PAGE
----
Trending: Sightings of SpaceX’s Starlink satellites spark awe — and astronomical angst
Blue Origin celebration
Blue Origin employees celebrate the successful landing of the company’s uncrewed suborbital rocket ship after a test flight to the edge of space on Nov. 23. (Credit: Blue Origin via YouTube)

“Touchdown” means something different to rocket scientists and to football fans, but the cheering, hugs and high fives are the same – as revealed today in a Blue Origin video.

The video shows how the Nov. 23 landing of Blue Origin’s New Shepard suborbital spacecraft played out, as seen from four perspectives. Two views showed how the autonomous landing went down at the company’s test range in West Texas. The other two views showed the reaction of Blue Origin employees who gathered at the company’s headquarters in Kent, Wash.

Jeff Bezos, the billionaire founder of Blue Origin as well as the better-known Amazon online commerce venture, touted the video in the third tweet he’s ever posted:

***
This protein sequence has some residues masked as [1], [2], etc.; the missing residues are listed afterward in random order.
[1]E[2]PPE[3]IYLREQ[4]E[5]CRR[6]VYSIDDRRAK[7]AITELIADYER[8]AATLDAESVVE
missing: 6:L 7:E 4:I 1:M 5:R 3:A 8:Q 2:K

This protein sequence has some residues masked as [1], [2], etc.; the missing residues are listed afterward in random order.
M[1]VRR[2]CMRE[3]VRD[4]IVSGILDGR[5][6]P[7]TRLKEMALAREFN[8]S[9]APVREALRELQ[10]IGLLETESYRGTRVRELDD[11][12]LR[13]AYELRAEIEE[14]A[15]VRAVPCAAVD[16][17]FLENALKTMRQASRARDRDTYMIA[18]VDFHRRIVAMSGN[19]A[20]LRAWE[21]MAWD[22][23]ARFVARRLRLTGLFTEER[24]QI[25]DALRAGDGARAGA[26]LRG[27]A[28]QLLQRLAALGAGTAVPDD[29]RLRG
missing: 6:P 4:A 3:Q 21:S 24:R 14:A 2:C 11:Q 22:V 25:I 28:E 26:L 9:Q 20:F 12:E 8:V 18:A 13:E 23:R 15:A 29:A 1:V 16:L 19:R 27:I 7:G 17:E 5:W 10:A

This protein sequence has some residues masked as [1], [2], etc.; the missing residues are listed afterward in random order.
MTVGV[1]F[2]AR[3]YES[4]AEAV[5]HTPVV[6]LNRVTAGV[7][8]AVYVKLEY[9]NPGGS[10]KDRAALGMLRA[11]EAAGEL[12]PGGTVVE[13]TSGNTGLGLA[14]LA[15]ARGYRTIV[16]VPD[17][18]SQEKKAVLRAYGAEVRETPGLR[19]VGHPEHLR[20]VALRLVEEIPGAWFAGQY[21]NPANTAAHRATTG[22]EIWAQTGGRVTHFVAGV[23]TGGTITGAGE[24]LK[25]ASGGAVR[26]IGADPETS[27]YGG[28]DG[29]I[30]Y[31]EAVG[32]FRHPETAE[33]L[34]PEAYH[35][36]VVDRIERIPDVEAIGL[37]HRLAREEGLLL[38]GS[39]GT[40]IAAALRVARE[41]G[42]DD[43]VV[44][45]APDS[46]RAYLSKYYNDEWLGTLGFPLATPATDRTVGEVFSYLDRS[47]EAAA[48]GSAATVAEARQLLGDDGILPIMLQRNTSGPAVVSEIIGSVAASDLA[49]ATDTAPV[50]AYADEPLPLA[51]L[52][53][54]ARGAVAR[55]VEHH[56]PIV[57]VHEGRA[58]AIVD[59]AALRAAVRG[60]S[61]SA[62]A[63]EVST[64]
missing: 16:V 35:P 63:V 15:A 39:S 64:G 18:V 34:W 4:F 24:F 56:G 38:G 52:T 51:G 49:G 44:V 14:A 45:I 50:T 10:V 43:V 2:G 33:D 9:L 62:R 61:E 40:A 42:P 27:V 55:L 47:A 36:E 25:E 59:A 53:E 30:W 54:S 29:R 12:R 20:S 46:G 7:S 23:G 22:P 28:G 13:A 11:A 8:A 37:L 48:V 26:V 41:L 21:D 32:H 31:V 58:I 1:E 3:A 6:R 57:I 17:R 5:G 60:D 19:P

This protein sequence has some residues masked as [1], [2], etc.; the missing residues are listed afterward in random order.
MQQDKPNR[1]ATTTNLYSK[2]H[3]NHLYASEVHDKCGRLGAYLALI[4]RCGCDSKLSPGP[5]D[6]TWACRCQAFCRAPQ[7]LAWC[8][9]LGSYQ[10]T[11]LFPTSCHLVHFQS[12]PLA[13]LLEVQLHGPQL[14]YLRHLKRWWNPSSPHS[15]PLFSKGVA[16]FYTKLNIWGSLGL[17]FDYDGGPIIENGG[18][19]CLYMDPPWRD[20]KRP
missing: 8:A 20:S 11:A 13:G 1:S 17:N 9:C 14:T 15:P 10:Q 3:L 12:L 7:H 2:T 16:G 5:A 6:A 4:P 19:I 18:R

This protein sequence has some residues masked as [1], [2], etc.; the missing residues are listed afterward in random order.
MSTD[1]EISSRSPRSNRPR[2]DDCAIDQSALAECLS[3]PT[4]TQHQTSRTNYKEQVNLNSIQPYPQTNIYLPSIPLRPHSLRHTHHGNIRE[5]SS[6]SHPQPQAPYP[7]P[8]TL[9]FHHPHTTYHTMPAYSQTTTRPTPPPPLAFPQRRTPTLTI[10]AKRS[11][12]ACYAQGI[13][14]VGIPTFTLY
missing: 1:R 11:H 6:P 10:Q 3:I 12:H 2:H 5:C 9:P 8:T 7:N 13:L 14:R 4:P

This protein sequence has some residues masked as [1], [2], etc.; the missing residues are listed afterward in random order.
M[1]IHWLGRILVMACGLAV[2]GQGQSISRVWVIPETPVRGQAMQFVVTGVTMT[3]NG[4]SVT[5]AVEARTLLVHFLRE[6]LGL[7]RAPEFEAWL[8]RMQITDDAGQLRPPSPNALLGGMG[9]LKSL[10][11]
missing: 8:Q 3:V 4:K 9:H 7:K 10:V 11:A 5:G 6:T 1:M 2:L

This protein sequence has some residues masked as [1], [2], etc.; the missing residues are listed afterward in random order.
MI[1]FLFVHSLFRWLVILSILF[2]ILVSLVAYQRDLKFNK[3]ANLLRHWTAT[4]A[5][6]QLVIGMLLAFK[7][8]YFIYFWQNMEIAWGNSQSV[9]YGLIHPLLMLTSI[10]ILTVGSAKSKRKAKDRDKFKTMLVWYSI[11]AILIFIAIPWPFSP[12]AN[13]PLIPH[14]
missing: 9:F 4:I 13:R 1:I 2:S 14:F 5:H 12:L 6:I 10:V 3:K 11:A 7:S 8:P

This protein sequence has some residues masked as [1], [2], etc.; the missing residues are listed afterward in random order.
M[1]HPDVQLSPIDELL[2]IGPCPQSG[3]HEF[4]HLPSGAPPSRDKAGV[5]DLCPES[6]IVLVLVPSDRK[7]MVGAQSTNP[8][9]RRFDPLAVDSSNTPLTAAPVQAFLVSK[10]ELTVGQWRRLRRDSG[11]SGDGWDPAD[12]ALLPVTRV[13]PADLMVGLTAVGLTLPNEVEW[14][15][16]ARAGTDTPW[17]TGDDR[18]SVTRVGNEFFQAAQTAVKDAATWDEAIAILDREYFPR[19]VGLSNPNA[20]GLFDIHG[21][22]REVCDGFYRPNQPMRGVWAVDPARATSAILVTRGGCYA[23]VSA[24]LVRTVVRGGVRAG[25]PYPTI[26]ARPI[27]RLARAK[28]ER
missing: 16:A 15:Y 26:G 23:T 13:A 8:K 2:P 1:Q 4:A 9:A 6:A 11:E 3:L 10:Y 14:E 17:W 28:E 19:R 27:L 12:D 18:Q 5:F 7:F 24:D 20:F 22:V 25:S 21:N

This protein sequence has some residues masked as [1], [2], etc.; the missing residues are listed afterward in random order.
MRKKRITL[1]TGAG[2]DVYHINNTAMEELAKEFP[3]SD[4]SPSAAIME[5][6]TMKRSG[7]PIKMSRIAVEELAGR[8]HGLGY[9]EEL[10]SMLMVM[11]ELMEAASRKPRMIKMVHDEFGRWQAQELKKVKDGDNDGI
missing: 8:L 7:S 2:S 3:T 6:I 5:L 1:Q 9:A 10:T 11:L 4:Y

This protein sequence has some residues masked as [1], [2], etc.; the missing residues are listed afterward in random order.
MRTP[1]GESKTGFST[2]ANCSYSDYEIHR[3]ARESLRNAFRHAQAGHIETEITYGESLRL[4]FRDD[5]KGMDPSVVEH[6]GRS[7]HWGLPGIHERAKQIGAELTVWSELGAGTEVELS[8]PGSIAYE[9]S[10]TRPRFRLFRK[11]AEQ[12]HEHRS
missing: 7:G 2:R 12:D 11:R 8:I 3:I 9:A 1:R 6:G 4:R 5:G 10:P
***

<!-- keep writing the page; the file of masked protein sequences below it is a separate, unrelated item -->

The whooping and hollering is similar to what’s been seen in the control room after, say, a Mars landing or SpaceX launch.

Speaking of SpaceX, that company’s rocket scientists are hoping to have something to celebrate later this month. A Falcon 9 rocket is due to put a cluster of telecommunication satellites into orbit for Orbcomm, marking SpaceX’s return to flight nearly six months after a Falcon launch failure.

Over the past year, SpaceX has made two nearly successful attempts to land the Falcon 9’s first-stage booster on a seagoing platform after launch. This time, there are rumblings that SpaceX would love to try having the booster fly itself back to “Landing Complex 1” at Cape Canaveral, Fla. It’s not clear whether the permission to do so will come in time for this month’s launch – but however the schedule turns out, let’s hope there’ll be lots of touchdowns and cheers ahead.

Subscribe to GeekWire's Space & Science weekly newsletter


Job Listings on GeekWork

Find more jobs on GeekWork. Employers, post a job here.